Ericoid and ectomycorrhizal fungi may be particularly adapted to exploit patches of high quality organic matter by production of appropriate exo-enzymes. For example, when small (0·4 g) pockets of fermenton horizon organic matter (FHOM) were placed within an otherwise uniform peat substrate they were rapidly colonized by ectomycorrhizal mycelium (in symbiosis with Pinus sylvestris) (Bending & Read 1995a,b). Within the colonized patches of FHOM an increase in levels of nutrient mobilizing enzymes and a loss of macro nutrients could be detected. Similar findings have also been obtained from other studies using organically derived enrichment and ectomycorrhizal (Read 1991; Tibbett & Sanders 1998) and ericoid mycorrhizal plants (Kerley & Read 1998). When inorganic salts exclusively were added (rather than FHOM) there was no mycelial colonization of the fertilized patches (Read 1991). It is conceivable a system operates where mycorrhizal mycelia proliferate into fresh organic patches and that roots respond subsequently to mineral (or mineralized) patches.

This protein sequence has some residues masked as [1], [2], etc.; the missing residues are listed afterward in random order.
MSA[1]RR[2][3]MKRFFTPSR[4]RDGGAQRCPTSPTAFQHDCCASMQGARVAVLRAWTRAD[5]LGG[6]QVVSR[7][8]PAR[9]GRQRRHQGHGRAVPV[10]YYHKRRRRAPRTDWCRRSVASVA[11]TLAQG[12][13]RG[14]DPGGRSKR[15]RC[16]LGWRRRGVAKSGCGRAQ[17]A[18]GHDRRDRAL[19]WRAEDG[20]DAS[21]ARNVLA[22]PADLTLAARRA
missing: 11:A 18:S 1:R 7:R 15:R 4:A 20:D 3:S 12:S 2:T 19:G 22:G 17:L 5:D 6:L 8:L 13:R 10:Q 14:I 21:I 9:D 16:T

AMF are likely to exhibit similar morphological plasticity to ericoid and ectomycorrhizal counterparts but generally secrete lower levels of enzymes with nutrient-mobilizing potential. Nonetheless, there is some evidence to suggest that the hyphae of AMF proliferate in, and intimately associate with, patches of organic matter (Facelli 1998; St John, Coleman & Reid 1983a,b). This might be important in the acquisition of patchy nutrients, especially for poorly mobile PO4 ions (see Cui & Caldwell 1996a,b; Farley & Fitter 1999). If this were so (and this remains unclear given the current paucity of corroborating data), it would be important in our understanding of both plant growth response to, and the ecological function of, mycorrhizal symbiosis in typically heterogeneous soils. For example, in the experimental work of Wijesinghe & Hutchings (1997) (discussed above), acquisition of nutrients by AMF from the smaller-scale nutrient patches (and transfer to the host) might have significantly influenced their results, had their plants been mycorrhizal. The negative effect of small patch size on biomass production may have been annulled as the external mycelium would have served to integrate resource heterogeneity (see Read, Francis & Finlay 1985). One might even speculate that the smallest biomass might arise from the largest (50:50) patch, as a result of competition for light. The results of Humphrey & Pyke (1997) may also have been influenced by the presence of mycorrhizas. The exploitation of nutrient patches by AMF could possibly increase the importance of below-ground nutrient capture, compared to aerial foraging. Also significant in this respect is the recent evidence that glomalean colonization can cause changes in the growth traits of clonal plants (Prunella spp.) (Streitwolf-Engel et al. 1997) and in the root morphology of grasses (Miller, Hetrick & Wilson 1997). AMF infection has also been shown to alter the competitive balance between species (e.g. West 1996; van der Heijden et al. 1998), although interpretations can vary (Watkinson & Freckleton 1997).